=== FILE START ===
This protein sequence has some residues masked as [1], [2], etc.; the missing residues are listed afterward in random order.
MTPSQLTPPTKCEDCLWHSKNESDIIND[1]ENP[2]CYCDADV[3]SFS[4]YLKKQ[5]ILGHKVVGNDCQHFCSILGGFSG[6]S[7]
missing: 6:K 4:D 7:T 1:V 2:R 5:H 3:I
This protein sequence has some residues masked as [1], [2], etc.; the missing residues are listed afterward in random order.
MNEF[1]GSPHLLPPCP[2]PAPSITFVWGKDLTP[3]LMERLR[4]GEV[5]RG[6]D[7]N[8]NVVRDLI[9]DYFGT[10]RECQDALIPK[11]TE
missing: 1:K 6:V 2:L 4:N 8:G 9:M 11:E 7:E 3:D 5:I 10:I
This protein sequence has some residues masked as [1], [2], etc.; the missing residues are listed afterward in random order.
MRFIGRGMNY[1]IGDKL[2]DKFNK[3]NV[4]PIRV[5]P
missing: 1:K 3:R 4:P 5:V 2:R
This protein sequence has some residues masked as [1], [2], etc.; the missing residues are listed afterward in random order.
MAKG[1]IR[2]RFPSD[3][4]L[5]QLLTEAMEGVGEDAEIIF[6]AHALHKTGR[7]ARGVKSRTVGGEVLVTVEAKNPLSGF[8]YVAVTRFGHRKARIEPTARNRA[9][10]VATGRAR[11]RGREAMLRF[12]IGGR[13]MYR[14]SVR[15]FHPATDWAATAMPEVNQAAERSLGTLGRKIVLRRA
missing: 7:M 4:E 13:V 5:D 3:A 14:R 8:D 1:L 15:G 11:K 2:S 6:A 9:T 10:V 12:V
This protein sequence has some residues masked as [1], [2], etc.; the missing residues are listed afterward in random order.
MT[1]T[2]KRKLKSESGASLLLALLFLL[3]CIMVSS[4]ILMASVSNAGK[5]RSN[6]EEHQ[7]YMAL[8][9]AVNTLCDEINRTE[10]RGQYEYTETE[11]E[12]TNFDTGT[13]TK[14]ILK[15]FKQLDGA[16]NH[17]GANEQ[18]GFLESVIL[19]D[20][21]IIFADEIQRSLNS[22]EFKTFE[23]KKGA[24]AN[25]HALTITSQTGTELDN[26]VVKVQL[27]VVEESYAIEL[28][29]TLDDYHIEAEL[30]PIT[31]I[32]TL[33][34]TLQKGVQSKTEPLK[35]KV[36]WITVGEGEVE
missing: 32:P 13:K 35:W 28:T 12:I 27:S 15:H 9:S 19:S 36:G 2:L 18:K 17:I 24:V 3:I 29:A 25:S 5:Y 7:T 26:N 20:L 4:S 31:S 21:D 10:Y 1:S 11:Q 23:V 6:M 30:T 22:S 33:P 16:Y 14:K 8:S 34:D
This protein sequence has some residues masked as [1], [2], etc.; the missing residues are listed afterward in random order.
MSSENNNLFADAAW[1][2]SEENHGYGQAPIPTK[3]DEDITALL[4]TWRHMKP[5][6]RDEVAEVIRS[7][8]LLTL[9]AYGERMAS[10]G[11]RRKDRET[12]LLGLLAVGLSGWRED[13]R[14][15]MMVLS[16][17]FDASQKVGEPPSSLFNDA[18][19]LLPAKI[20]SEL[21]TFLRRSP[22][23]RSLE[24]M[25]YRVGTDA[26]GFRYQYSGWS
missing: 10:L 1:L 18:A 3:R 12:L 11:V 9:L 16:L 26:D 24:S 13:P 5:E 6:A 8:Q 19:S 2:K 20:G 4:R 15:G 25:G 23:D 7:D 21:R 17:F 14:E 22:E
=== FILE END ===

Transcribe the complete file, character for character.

This protein sequence has some residues masked as [1], [2], etc.; the missing residues are listed afterward in random order.
MTPSQLTPPTKCEDCLWHSKNESDIIND[1]ENP[2]CYCDADV[3]SFS[4]YLKKQ[5]ILGHKVVGNDCQHFCSILGGFSG[6]S[7]
missing: 6:K 4:D 7:T 1:V 2:R 5:H 3:I
This protein sequence has some residues masked as [1], [2], etc.; the missing residues are listed afterward in random order.
MNEF[1]GSPHLLPPCP[2]PAPSITFVWGKDLTP[3]LMERLR[4]GEV[5]RG[6]D[7]N[8]NVVRDLI[9]DYFGT[10]RECQDALIPK[11]TE
missing: 1:K 6:V 2:L 4:N 8:G 9:M 11:E 7:E 3:D 5:I 10:I
This protein sequence has some residues masked as [1], [2], etc.; the missing residues are listed afterward in random order.
MRFIGRGMNY[1]IGDKL[2]DKFNK[3]NV[4]PIRV[5]P
missing: 1:K 3:R 4:P 5:V 2:R
This protein sequence has some residues masked as [1], [2], etc.; the missing residues are listed afterward in random order.
MAKG[1]IR[2]RFPSD[3][4]L[5]QLLTEAMEGVGEDAEIIF[6]AHALHKTGR[7]ARGVKSRTVGGEVLVTVEAKNPLSGF[8]YVAVTRFGHRKARIEPTARNRA[9][10]VATGRAR[11]RGREAMLRF[12]IGGR[13]MYR[14]SVR[15]FHPATDWAATAMPEVNQAAERSLGTLGRKIVLRRA
missing: 7:M 4:E 13:V 5:D 3:A 14:R 8:D 1:L 15:G 11:K 2:S 6:A 9:T 10:V 12:V
This protein sequence has some residues masked as [1], [2], etc.; the missing residues are listed afterward in random order.
MT[1]T[2]KRKLKSESGASLLLALLFLL[3]CIMVSS[4]ILMASVSNAGK[5]RSN[6]EEHQ[7]YMAL[8][9]AVNTLCDEINRTE[10]RGQYEYTETE[11]E[12]TNFDTGT[13]TK[14]ILK[15]FKQLDGA[16]NH[17]GANEQ[18]GFLESVIL[19]D[20][21]IIFADEIQRSLNS[22]EFKTFE[23]KKGA[24]AN[25]HALTITSQTGTELDN[26]VVKVQL[27]VVEESYAIEL[28][29]TLDDYHIEAEL[30]PIT[31]I[32]TL[33][34]TLQKGVQSKTEPLK[35]KV[36]WITVGEGEVE
missing: 32:P 13:K 35:W 28:T 12:I 27:S 15:H 9:S 19:S 36:G 2:L 18:K 17:I 24:V 3:I 29:A 25:S 5:Y 7:T 26:N 20:L 4:S 31:S 21:D 10:Y 1:S 11:Q 23:V 6:M 30:T 22:S 33:P 16:Y 14:K 8:S 34:D
This protein sequence has some residues masked as [1], [2], etc.; the missing residues are listed afterward in random order.
MSSENNNLFADAAW[1][2]SEENHGYGQAPIPTK[3]DEDITALL[4]TWRHMKP[5][6]RDEVAEVIRS[7][8]LLTL[9]AYGERMAS[10]G[11]RRKDRET[12]LLGLLAVGLSGWRED[13]R[14][15]MMVLS[16][17]FDASQKVGEPPSSLFNDA[18][19]LLPAKI[20]SEL[21]TFLRRSP[22][23]RSLE[24]M[25]YRVGTDA[26]GFRYQYSGWS
missing: 10:L 1:L 18:A 3:R 12:L 11:V 9:L 16:L 26:D 24:S 13:P 5:E 6:A 8:Q 19:S 2:K 20:G 4:R 15:G 25:G 23:D 7:D 21:R 17:F 14:E 22:E